The confirmation of the experience pathway legislation has left the profession with an open wound, but the passage of the bill is also only a band-aid fix and offers nothing to attract the next generation of professionals.
The bill was passed by the Senate with bipartisan support on Wednesday morning. Introduced by Minister for Financial Services Stephen Jones when he was in opposition, pre-election in late 2021, the Coalition government introduced a consultation just days after Jones’ announcement.
The first round of consultation showed the disappointment from the part of the advice community that had remained silent during much of the blowback of the introduction of professional standards.
Debate of the proposed pathway dominated discourse in the advice sector at the start of 2022, with both ministers (then Minister for Financial Services Jane Hume along with Jones in opposition) telling an event hosted by Conexus Financial, the publisher of Professional Planner, that the education carve-out wouldn’t water down professionalism in the industry.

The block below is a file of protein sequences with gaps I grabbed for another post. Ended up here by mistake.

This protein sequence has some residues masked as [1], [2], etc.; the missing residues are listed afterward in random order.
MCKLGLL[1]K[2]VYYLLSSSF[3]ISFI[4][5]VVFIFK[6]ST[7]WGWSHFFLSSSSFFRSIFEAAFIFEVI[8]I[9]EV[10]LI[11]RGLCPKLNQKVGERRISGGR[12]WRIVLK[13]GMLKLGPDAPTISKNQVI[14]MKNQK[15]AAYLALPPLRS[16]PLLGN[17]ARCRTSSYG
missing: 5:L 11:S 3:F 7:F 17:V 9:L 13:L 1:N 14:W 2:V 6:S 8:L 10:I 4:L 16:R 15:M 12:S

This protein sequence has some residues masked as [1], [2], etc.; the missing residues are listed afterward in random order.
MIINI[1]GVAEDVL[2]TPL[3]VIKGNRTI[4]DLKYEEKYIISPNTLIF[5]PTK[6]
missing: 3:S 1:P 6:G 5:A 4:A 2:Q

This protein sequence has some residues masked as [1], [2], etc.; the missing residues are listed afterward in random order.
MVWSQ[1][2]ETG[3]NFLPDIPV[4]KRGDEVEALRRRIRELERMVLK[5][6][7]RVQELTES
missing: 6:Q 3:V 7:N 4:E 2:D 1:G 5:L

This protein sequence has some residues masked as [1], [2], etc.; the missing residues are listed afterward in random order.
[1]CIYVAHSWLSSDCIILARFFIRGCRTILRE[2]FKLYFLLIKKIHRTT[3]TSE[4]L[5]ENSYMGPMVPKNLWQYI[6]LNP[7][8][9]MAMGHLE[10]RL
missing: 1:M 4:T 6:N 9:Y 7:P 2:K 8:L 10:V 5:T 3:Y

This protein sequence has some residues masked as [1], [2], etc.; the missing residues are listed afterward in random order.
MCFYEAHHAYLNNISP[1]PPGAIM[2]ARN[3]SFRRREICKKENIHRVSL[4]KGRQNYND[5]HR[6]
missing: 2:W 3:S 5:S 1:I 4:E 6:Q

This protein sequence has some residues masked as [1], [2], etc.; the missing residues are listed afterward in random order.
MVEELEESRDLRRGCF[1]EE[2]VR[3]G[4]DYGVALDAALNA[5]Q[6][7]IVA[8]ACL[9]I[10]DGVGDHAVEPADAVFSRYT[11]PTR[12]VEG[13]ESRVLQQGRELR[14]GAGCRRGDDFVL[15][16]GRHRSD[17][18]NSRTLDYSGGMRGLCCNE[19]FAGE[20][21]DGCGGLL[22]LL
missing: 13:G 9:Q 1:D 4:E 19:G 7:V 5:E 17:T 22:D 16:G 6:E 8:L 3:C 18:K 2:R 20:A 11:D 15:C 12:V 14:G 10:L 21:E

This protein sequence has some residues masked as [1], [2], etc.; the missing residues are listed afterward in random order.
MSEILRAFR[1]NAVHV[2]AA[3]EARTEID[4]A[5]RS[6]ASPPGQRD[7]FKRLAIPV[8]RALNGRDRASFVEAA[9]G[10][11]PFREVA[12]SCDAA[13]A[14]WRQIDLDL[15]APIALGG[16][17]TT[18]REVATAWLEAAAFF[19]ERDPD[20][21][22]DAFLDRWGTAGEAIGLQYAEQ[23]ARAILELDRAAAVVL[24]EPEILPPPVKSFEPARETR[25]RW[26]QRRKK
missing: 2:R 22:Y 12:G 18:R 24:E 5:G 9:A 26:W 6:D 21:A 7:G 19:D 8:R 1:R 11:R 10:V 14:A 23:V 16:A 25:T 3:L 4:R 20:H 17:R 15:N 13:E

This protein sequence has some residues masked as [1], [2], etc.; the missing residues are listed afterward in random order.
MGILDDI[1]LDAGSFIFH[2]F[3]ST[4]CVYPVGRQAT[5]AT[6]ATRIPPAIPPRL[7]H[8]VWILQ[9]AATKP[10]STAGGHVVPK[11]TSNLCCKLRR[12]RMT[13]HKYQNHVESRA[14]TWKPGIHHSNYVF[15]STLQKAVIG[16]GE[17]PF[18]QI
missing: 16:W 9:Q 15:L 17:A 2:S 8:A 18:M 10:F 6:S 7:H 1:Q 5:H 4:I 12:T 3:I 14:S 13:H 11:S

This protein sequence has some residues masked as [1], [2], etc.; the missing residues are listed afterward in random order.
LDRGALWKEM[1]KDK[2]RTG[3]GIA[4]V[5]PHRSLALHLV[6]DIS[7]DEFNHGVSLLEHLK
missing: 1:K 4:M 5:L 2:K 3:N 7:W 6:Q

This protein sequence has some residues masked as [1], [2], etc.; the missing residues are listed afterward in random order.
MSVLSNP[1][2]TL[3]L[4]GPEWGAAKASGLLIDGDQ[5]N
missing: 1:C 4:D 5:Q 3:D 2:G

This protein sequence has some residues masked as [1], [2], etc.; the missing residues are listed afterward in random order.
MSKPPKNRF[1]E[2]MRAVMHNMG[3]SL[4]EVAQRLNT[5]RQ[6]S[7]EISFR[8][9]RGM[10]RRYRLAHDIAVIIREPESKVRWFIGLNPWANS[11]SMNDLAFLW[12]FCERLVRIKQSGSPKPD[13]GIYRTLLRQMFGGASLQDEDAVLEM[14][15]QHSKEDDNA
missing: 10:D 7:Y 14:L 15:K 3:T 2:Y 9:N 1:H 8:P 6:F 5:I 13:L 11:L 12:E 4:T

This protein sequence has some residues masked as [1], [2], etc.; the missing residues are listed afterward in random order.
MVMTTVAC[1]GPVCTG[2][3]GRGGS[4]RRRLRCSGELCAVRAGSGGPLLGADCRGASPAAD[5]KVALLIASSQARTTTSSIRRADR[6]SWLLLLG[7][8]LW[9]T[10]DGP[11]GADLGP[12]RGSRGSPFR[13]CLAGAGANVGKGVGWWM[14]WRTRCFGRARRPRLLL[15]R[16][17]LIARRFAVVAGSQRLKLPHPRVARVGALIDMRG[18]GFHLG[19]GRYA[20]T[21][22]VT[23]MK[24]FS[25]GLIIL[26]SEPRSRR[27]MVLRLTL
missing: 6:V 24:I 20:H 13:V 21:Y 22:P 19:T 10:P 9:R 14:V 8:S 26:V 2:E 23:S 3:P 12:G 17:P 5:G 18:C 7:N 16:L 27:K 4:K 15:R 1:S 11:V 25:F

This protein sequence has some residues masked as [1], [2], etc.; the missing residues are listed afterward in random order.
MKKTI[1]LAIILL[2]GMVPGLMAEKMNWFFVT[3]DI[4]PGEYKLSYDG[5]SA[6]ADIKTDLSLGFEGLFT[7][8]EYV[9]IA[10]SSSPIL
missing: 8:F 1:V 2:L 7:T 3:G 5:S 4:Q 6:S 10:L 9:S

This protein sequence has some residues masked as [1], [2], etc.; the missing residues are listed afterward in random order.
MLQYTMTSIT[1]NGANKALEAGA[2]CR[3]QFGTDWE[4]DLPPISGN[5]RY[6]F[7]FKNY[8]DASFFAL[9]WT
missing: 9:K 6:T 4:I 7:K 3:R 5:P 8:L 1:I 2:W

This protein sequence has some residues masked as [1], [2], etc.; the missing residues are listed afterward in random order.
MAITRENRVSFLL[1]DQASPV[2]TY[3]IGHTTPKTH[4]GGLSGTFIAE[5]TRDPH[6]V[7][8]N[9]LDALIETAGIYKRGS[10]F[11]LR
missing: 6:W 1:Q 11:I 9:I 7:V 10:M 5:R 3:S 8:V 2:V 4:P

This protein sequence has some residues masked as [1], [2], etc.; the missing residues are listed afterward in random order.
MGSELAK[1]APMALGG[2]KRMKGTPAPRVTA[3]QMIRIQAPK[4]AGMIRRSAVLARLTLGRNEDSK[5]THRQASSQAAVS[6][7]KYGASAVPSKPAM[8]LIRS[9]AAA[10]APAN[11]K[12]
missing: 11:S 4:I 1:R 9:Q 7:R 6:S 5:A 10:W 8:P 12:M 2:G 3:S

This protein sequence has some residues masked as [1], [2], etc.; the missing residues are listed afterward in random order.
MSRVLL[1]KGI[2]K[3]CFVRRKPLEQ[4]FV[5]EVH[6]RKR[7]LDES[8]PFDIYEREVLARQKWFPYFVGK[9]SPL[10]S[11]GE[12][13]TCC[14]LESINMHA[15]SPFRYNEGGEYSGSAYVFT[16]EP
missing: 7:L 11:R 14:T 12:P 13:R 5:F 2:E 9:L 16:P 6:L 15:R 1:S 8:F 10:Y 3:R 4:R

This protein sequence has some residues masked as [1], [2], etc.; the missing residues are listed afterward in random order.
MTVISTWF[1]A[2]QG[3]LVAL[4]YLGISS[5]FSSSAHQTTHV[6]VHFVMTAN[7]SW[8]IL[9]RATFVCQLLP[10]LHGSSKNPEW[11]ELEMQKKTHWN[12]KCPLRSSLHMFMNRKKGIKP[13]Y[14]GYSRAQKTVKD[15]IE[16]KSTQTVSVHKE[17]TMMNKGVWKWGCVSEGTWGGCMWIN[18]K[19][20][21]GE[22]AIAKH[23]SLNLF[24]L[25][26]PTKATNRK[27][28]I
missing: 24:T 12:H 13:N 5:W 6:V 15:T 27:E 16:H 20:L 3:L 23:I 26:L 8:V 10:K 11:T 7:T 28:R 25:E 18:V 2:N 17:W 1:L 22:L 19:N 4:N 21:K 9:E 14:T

But faced with the reality of more than 10,000 advisers leaving the profession after the Hayne royal commission, the government felt intervention was needed to stem the outflow.
That’s not to say there haven’t been flaws with the transition to a profession. The adviser exam held under FASEA wasn’t a smooth process, and specialisations weren’t handled with care, which has led to decimation of the risk advice industry.
The FAAA had tried to mitigate the damage of the profession caused by the carve-out, but when a member survey found 50.9 per cent were in favour of the pathway (with the rest specifically opposed), the association was hampered in its ability to advocate against the pathway without putting half its membership base offside.
However, the level of support for the pathway grew to 70 per cent if both the sunset clause and ethics unit changes were incorporated.
The irony here is that the Financial Planning Association (one of the pre-cursor associations that merged into the FAAA) and the Labor government had been the driving forces behind professionalising the financial advice industry.